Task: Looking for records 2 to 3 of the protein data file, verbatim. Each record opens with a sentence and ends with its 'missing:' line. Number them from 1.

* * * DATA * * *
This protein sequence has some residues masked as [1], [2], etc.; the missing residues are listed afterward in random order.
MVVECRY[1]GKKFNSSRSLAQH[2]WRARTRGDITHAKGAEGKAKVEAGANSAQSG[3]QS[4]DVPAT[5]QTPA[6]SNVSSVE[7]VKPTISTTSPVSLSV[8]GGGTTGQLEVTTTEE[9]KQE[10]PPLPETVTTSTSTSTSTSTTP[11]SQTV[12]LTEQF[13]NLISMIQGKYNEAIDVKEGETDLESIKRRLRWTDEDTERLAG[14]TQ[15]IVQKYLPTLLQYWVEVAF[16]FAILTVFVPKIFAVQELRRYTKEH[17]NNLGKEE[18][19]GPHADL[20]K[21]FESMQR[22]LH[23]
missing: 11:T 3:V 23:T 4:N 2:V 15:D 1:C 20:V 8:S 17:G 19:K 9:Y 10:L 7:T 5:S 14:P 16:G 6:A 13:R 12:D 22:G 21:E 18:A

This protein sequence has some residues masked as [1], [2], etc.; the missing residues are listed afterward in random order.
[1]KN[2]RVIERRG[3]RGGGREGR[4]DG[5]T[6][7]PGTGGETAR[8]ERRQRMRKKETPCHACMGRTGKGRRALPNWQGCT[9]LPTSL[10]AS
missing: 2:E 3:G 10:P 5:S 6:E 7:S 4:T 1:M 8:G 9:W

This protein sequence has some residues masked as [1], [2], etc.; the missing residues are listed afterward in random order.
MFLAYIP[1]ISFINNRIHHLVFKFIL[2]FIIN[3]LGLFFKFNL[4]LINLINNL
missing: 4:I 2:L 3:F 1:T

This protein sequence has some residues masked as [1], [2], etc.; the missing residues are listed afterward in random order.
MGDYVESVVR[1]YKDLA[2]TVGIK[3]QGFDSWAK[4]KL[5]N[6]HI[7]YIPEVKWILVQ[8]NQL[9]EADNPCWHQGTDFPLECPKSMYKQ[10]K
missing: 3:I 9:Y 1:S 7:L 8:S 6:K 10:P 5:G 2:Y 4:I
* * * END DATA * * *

This protein sequence has some residues masked as [1], [2], etc.; the missing residues are listed afterward in random order.
[1]KN[2]RVIERRG[3]RGGGREGR[4]DG[5]T[6][7]PGTGGETAR[8]ERRQRMRKKETPCHACMGRTGKGRRALPNWQGCT[9]LPTSL[10]AS
missing: 2:E 3:G 10:P 5:S 6:E 7:S 4:T 1:M 8:G 9:W

This protein sequence has some residues masked as [1], [2], etc.; the missing residues are listed afterward in random order.
MFLAYIP[1]ISFINNRIHHLVFKFIL[2]FIIN[3]LGLFFKFNL[4]LINLINNL
missing: 4:I 2:L 3:F 1:T